Registration of rural properties for research of epidemiological occurrences was done through a global positioning system (GPS). A global positioning system was used in this study, and the geo-processing package ArcGIS 9.3 -ESRI was later used to map the resident properties that were studied as to the different zoonoses considered.

Results

For Lyme disease, a total of 18 (8.7%) serum samples were positive in IFI, but only two (0.96%) presented IgM reactivity for Borrelia garinii and B. burgdorferi s.s. in a western blot (Figure 1). For brucellosis, three samples (1.4%) were considered positive in 2-ME test with titers of 1:50 each.


Analysis of variables associated with anti-Borrelia burgdorferi s.l. and anti-Brucella abortus antibodies is shown in Table 1.

For leptospirosis, a total of 25 (12.1%) samples were considered to be reactive in MAT. From these samples, 11 (44%) had antibodies for one serotype, three (27.3%) samples were positive for Hardjo serovar, three (27.3%) for Castellonis, two (18.2%) for Grippotyphosa and for Australis, Pomona and Shermani one sample (9.1%) each. There were titers ranging between 100 and 1,600 for all samples. In 14 (56%) samples, antibodies against two serotypes were simultaneously detected with titers between 1:100 and 1:200, which made it impossible to characterize the most likely serovar. The analysis of the variables associated with the presence anti-Leptospira antibodies is shown in Table 2.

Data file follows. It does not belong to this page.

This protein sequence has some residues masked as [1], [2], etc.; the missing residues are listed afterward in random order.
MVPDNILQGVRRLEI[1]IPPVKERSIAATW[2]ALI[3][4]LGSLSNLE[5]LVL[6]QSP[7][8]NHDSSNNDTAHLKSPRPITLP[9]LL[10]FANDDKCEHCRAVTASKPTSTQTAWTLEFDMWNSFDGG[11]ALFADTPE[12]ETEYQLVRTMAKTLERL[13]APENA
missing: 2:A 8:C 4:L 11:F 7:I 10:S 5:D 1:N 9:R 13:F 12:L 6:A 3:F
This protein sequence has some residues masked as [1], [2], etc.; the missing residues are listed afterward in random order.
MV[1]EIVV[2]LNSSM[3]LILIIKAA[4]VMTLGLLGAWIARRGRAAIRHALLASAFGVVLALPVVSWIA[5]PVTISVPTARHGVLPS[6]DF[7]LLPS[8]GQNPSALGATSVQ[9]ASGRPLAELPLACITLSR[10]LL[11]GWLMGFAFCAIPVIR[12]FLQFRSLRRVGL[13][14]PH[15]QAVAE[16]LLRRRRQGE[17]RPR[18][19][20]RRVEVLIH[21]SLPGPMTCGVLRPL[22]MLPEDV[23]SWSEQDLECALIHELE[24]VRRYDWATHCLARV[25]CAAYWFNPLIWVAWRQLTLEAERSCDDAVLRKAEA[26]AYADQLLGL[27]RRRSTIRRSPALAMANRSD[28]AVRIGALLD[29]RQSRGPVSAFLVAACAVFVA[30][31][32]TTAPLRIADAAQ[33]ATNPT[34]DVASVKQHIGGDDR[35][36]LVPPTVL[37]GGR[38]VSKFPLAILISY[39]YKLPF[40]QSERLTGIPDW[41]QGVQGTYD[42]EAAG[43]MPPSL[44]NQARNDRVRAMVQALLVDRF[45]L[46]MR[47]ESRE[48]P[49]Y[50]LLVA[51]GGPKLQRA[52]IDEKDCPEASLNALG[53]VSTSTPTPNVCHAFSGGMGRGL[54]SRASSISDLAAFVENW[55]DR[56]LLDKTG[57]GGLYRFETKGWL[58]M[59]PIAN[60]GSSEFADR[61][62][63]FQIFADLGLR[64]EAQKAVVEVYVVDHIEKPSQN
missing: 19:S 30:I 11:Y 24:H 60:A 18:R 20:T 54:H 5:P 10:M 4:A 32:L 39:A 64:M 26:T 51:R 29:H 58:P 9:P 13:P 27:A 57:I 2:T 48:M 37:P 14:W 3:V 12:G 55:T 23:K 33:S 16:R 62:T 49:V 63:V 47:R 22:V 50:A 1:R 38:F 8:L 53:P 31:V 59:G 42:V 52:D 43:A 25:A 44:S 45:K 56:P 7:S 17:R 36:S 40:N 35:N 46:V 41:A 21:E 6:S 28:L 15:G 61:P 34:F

For toxoplasmosis, 143 (69%) samples were considered to be reactive, with titers between 16 and 4,096. There were no statistically significant differences between these variables and infection by T. gondii.

In 59 (93.7%) properties, positive results for the zoo-noses were found. Also, in 37 (62.7%) properties, a single infection was observed; there was a single infection (2.7%) for leptospirosis and 36 (97.3%) for toxoplasmosis. Mixed infections were also observed at 22 properties: one property each (4.5%) for Lyme disease and toxoplasmosis; one property each (4.5%) for Lyme disease, leptospirosis and toxoplasmosis; three properties (13.6%) for brucellosis and toxoplasmosis; and 17 properties (77.2%) for leptospirosis and toxoplasmosis (Figure 2).


Discussion

Different researchers have demonstrated the presence of antibodies and variations in clinical manifestations for the zoonoses in different regions of Brazil to understand the occurrence of Lyme disease(Yshikawa, 1996; Costa et al., 2001; Yoshinari et al., 2007; Naka et al., 2008). In the state of Parana, this was the first detection of antibodies against B. burgdorferi s.l. in rural area residents who were directly or indirectly exposed to domestic or wild animals and ticks, the latter being considered vectors for Borrelia spp (Bennett, 1995).